Boston Celtics president of basketball operations Danny Ainge sat down with ESPN’S Hannah Storm for a SportsCenter conversation about star guard Isaiah Thomas and the way he’s persevered after the death of his sister before the start of the playoffs. Here’s a transcript of the conversation (edited for length and clarity):
What have you come to appreciate these past few week about Isaiah Thomas?
Ainge: Well, Isaiah has handled his adversity and his trials with a great deal of inspiration to all those who have been close to him. I’m not surprised by it, but if he didn’t handle it with this kind of inspiration, I would still love him the same. He has been a good example to any of the younger players or any of us older people [who] will inevitably go through these kinds of trials in our lives. He’s been an inspiration. He’s handled it … right in the middle of the public eye, with cameras on him as he’s crying, in the heat of a playoff battle. And all anybody wants to talk about is how this challenge is going in his life and how he’s dealing with it. Being forced to handle it in the public eye just magnifies how inspirational he’s been in dealing with it.
What were the discussions about whether or not Thomas would play after his sister’s death?
Ainge: The discussions were that he had his choice to do what he felt he needed to do for him and his family, that that was by far more important than any playoff game. He wanted to play and he felt like his teammates were his family. And at the same time, I think he wanted to quit. Not even sure he wanted to see a person, especially cameras and fans. I think, in hindsight, he would probably look and see that that support was great for him, and playing basketball with his brothers was good for him. But at the time, I know that he contemplated not playing and not wanting to deal with anything and just go and be in the arms of his family and try to deal with the loss of his sister, who he was very close with.
You were with Thomas in Tacoma [Washington] for his sister’s funeral; what can you share about that time?
Ainge: I had a chance to spend some time with Isaiah and his wife, Kayla, and their son, Jaiden, but mostly my job was to make sure that Isaiah got some sleep and some rest. And just away from the rat race. So we got him a private plane to fly to Tacoma and take care of that situation. We made sure that he returned home as rested as he could possibly be. I’m not sure how much rest he got on Saturday; it was a busy day with all the family. Like I said, Isaiah spoke at the funeral and did a magnificent job. I know that that was a heavy burden that was weighing on him, and what to say. He spoke from the heart and did an unbelievable job.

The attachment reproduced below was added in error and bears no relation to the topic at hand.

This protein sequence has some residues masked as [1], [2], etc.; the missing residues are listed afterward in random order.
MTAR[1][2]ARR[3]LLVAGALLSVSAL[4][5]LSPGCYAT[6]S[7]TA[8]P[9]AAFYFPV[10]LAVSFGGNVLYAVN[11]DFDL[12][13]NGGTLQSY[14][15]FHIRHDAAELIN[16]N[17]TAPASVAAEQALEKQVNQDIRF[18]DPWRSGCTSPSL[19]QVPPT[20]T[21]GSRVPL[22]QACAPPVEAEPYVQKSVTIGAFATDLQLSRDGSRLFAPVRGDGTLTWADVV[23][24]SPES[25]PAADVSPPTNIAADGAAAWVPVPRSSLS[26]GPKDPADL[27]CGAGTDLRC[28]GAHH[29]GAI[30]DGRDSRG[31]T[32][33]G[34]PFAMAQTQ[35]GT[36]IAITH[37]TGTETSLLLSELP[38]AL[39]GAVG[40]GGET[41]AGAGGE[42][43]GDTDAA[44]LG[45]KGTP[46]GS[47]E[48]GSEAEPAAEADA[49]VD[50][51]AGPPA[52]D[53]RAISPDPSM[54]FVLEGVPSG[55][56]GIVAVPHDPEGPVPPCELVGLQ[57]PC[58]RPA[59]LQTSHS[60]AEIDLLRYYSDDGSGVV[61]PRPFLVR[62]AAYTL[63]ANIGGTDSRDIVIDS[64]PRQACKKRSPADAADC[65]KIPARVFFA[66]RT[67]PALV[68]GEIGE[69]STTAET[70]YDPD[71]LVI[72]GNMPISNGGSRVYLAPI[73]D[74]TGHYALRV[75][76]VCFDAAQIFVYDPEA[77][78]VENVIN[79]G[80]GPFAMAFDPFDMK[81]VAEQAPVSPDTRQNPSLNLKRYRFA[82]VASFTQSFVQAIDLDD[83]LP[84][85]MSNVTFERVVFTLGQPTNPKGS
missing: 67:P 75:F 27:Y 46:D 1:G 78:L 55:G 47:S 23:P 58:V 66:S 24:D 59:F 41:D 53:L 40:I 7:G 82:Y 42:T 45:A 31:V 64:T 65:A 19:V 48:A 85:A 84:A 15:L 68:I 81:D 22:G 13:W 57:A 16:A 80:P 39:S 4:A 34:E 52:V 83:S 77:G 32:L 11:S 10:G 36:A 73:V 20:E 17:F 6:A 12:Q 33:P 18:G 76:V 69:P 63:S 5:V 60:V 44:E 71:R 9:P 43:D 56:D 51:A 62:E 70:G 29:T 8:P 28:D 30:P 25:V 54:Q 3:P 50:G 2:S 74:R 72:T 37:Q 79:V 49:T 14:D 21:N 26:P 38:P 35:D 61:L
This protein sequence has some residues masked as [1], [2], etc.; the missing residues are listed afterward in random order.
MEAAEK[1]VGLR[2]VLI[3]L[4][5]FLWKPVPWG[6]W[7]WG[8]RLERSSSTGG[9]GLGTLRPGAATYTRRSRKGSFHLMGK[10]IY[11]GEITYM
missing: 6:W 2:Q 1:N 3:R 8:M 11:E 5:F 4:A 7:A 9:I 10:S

Flying back from the funeral, on short rest, how was he able to play in Game 1 versus the Wizards?
Ainge: Wasn’t that unbelievable? I couldn’t believe that. Like, right after he gets his tooth knocked off. First of all, the whole 4 o’clock in the morning — I mean, Isaiah, he’s been superhuman this whole year, he’s had an amazing season. But right after he gets his tooth knocked out, he picks it up off the floor and then hits two back-to-back 3s that weren’t open 3s, they were tough 3s, and it was in a time where we could not make a basket. He got us out of a hole that was not looking pretty at that moment. Maybe at the time that we’ve had the most adversity through the course of the year, he came and carried us again and got us out of the hole.
Thinking back to trading for Thomas, what was it that you saw in him?
Ainge: I love his passion for the game. It’s so contagious. The game is changing a little bit. Littler guards can have more success in the way the game is played now. I think Isaiah can play in any era, in any time, with any rules, and any game. He’s a very special player. He always has been. This has taken the world to figure out. Now, I never thought that he would be a 29-point-per-game scorer for the Boston Celtics and a No. 1 seed in the East being our best player; I never really thought that. But I did think that he could bring an element, a dynamic scorer to a championship-caliber team. I felt like he could be a very important piece to the puzzle of building a team. Again, his passion, I love guys that love to play, and Isaiah, you have to tell him to go home; he wants to be in the gym all the time. You say, “No, that’s enough, you gotta go home.” I love having players like that.